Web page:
Date of Award
Doctor of Philosophy in Urban Education
Education and Human Services
African American Studies, African Americans, Black Studies, Education, Educational Sociology, Gender Studies, Womens Studies
This qualitative, ethnographic study explores various tensions and struggles around gender and racial stereotypes that three urban teenage African American girls encounter as they try to develop a sense of oneself as an individual and in relation to the world. The purpose of this study was to explore Black high school girls’ experiences in a predominately urban public school in the Midwest. This study is guided by the following research question: In what way do gender and racial bias contribute to the self-perception of African American adolescent girls? Interrogating the multiple standpoints that inform African American female identity and how these multiple perspectives are moderated not only by gender, race, and socioeconomic status, but also by ability and classroom context and their role in influencing academic achievement this study is guided by three sub-questions: 1. How do African American girls’ perceptions of themselves and the classroom practices in which they engage inform their in-school identities? 2. How do African American girls’ perceptions of themselves and the classroom practices in which they engage inform their out-of- school identities? 3. What are the tools and strategies Black girls use to resist intersecting oppressions in order to persist in these environments? The research design included autoethnographic vignettes, individual interviews (audio), autobiographies and field notes. I conducted four individual interviews with each of the participants in the study. The findings showed that Black girls in predominately urban educational settings are heavily marginalized and both structurally and individually experience various forms of oppression related to race, gender and class inequity. Girls in those settings employ various tactics related to relationships, parental support, social activities, and Black identity as a way to resist oppressions as well as survive in these spaces. Girls display a diverse set of experiences in schools, and use a range of strategies to persist, which illustrates the heterogeneity of the Black girls’ experience and the need for continued study of their experiences in schools.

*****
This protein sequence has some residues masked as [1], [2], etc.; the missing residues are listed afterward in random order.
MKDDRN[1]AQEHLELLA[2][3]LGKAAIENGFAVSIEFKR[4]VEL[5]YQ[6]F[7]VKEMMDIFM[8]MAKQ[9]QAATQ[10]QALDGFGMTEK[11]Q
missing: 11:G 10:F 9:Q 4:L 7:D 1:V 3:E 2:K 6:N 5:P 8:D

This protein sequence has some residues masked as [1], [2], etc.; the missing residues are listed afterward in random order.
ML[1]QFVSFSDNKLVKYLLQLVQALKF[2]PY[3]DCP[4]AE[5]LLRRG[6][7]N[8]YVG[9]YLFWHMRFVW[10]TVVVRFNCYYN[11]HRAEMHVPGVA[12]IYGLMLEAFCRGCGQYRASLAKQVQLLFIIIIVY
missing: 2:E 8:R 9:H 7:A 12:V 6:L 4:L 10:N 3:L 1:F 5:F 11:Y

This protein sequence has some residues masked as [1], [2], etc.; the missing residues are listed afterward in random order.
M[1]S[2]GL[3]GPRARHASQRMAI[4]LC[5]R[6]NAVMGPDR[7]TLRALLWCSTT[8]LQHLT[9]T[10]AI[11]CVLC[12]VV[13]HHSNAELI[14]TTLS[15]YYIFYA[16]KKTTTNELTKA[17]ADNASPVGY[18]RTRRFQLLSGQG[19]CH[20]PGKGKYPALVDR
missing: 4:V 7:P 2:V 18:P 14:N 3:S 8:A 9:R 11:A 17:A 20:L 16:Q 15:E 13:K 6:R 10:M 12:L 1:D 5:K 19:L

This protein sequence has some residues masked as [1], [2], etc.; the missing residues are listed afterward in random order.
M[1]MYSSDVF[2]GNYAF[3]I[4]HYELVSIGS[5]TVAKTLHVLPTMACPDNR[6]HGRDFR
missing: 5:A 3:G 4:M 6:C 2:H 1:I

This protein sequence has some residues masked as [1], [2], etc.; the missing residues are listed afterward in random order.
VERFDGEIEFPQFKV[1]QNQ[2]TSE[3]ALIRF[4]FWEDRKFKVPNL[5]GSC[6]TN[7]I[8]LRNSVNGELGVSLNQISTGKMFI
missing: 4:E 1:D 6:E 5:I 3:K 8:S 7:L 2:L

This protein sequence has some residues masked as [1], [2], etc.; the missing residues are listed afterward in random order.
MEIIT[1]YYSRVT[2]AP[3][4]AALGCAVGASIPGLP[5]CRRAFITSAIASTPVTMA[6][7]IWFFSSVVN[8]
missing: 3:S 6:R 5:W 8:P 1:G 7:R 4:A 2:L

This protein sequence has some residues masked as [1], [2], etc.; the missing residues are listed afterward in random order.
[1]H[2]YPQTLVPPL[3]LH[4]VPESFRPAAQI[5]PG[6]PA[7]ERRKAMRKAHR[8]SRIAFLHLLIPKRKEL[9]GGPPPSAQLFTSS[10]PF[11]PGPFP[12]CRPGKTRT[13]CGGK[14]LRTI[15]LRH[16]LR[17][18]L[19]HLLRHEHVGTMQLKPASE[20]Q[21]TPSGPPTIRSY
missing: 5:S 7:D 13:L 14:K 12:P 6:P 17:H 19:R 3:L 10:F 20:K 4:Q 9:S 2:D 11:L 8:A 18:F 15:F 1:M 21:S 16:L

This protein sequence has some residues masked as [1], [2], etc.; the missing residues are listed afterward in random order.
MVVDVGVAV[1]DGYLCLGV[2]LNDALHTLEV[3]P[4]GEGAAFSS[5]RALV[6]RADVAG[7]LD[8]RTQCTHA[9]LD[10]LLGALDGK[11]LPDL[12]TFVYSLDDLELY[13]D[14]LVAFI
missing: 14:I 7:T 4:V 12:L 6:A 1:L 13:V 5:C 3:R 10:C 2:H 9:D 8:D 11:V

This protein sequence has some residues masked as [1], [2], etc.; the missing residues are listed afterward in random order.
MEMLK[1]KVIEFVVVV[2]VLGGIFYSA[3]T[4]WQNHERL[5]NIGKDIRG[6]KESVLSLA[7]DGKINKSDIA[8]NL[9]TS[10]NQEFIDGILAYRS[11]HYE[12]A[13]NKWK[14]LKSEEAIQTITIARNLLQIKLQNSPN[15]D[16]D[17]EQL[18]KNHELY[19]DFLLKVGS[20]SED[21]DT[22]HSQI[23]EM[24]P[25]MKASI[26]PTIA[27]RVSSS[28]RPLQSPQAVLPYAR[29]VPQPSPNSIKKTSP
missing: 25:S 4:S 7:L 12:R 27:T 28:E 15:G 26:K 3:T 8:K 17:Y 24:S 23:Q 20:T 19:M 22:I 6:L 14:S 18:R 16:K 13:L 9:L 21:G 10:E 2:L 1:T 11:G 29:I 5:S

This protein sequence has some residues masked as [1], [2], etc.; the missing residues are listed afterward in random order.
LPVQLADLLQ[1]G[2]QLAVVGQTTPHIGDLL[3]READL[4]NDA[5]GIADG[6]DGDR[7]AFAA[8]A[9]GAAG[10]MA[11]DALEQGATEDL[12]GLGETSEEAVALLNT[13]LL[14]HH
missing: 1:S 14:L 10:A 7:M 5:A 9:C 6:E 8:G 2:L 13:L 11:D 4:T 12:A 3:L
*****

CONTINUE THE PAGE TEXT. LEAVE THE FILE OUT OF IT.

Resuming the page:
Shealey, Wanda Marie, "The Effect of Gender and Racial Stereotypes and Education-related Beliefs on the Academic and Social Identity Development of Urban African American Girls" (2018). ETD Archive. 1114.